I had previously read The Lady Is a Spy: Virginia Hall, World War II Hero of the French Resistance by Don Mitchell, and found that book, while informative, to be somewhat less engaging for pleasure reading. Agent Most Wanted, on the other hand, was a brisk page turner that kept me making notes on all of the incredible work that Hall did. Purnell also makes it abundantly clear the obstacles that Hall faced because of her gender and her mobility challenges. 

My only quibble with the book, which I am definitely purchasing and which will circulate very well, is that Hall's picture should have been on the cover of the book instead of the generic YA looking silhouette with flowing hair. The cover strikes me as a continuing roadblock to female accomplishment-- it only counts if we are romantically pretty WHILE we are changing the world!

Calonita, Jen. 12 to 22
August 16th 2022 by Delacorte Press
E ARC provided by Edelweiss Plus

N.B. If you are an old person like me, before you read this book, watch the Taylor Swift 22 video. Decent song, really, with just a bit of a nasal, robotic, autotuned tone at some points that was hard to escape in the 2010s. The song figures laregely in the book, so it's good to be familiar with it.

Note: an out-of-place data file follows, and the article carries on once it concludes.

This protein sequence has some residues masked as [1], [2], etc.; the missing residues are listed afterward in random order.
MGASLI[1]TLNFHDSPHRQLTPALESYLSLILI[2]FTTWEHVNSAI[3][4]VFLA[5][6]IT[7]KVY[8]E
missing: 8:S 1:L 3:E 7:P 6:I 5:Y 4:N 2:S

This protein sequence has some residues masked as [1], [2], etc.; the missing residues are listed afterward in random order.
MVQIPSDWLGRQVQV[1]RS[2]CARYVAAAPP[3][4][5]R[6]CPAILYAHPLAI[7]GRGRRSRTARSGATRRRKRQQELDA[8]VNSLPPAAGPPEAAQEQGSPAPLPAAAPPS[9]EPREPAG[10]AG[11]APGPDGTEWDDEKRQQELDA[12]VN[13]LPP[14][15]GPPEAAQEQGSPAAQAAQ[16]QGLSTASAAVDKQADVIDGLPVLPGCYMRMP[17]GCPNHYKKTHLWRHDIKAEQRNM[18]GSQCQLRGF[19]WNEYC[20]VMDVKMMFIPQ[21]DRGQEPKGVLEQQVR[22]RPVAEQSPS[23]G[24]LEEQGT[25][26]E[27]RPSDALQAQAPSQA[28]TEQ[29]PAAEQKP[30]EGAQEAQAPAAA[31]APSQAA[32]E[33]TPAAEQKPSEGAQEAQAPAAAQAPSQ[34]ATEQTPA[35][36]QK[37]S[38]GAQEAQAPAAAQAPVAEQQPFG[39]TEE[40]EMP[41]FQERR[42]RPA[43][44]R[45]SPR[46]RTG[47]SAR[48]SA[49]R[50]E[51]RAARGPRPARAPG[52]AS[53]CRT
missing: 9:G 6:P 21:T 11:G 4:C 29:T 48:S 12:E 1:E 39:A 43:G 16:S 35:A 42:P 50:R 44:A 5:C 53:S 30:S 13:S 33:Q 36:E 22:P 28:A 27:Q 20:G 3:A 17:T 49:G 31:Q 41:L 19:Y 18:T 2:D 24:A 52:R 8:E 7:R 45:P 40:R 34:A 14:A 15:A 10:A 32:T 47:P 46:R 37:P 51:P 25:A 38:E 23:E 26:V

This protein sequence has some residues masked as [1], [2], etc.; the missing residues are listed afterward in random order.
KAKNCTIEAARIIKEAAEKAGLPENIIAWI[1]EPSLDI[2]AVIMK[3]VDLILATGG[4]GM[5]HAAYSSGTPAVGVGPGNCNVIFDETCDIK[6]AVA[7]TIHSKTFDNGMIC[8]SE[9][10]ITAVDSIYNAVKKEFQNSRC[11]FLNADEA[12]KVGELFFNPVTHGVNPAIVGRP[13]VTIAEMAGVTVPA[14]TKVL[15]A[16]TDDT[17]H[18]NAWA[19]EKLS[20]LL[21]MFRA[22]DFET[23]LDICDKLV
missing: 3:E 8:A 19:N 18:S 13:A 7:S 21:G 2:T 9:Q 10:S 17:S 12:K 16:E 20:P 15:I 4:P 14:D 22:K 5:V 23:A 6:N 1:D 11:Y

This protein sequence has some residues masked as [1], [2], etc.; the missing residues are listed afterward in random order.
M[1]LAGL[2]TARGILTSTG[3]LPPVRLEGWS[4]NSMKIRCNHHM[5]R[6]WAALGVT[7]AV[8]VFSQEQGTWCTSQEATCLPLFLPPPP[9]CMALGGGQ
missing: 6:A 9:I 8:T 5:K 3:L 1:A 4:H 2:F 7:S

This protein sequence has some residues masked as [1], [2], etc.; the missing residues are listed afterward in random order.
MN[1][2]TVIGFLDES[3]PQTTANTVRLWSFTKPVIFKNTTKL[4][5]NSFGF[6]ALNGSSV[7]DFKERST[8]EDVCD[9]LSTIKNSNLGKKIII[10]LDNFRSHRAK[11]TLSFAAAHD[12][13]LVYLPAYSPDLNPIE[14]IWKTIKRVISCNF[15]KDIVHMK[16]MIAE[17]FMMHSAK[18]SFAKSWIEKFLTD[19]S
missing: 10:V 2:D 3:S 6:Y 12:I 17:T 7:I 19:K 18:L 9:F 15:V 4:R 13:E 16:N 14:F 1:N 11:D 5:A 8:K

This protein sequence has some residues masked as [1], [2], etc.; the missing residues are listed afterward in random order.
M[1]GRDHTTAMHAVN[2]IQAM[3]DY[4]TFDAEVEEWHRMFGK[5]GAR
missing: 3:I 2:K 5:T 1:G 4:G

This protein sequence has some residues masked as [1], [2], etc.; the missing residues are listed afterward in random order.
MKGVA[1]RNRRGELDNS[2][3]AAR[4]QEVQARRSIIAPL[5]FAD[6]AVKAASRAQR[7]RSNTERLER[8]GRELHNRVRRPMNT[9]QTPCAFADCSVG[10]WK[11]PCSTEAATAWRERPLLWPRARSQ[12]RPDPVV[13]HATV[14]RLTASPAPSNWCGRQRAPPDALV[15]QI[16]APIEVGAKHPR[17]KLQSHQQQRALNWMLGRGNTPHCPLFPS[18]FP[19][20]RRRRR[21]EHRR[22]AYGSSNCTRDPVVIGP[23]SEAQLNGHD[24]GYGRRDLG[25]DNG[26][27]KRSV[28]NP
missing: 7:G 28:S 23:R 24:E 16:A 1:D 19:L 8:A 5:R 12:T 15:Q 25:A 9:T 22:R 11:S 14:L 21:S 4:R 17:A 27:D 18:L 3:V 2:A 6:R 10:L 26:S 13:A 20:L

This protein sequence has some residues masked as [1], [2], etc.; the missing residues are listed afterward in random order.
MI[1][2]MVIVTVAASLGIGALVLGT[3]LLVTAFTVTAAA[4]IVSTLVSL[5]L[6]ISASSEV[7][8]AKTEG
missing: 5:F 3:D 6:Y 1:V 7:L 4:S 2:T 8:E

Harper is a bit obsessed with TikTok videos by Blake Riley, and has even tried making some of her own, showing how to recreate music video looks with inexpensive makeup. Even though she's not allowed to post them on social media until she's 13 (her mother works for a local college on social media and is smart about this!), she enjoys doing them. Her best friend, Ava, indulges her, but really wants Harper to get permission to run a dogwalking business with her. Harper's parents won't let her babysit or have any jobs until she is 14. She's tried to show them that she is responsible, taking care of her own dog and helping with her two year old sister, Reese. For her 12 and 1/2 birthday (she was born around Thanksgiving, so her mother feels bad), her parents give her permission to post on social media. Right around this time, she also finds out that Celia, who used to be her friend and is now wildly popular, has invited both her and Ava to her birthday party at the exclusive and very fun Sugar Crazy restaurant. Harper's a little confused, but is feeling good because her video has gotten a lot of likes. When information comes up about the invitation that makes Harper feel awful, she makes a wish using a "Happy Birthday" filter on her phone... and wakes up the next morning to find she is 22! She's visiting home and very confused. Reese, who is now 12, picks up on this more than her parents do, and is soon planning on driving into the city with Harper to help her with her job. Harper is not only a famous social media influencer but works for Blake Riley's cosmetics company as a marketing expert even though she didn't go to college. She has her own apartment, and technology ten years in the future is kind of cook-- phones live in peoples' ears, cars drive themselves, and SkyMail will deliver packages to you by drone in fifteen minutes! The one odd thing is that Celia works with Harper, and the two have a shared TikTok account where they post; Harper thinks that the content is pretty shabby. There's a huge launch going on at a baseball stadium, and Harper is struggling to keep up with what she needs to do to help Blake get ready for it, with Reese's help. When she finds out that Celia is trying to sabotage Blake's success and that she herself instigated this attack, Harper has to find out what happened at Celia's long ago party to make things right. Will she be able to contact Ava, mend their friendship, and return to the past so she can live life differently?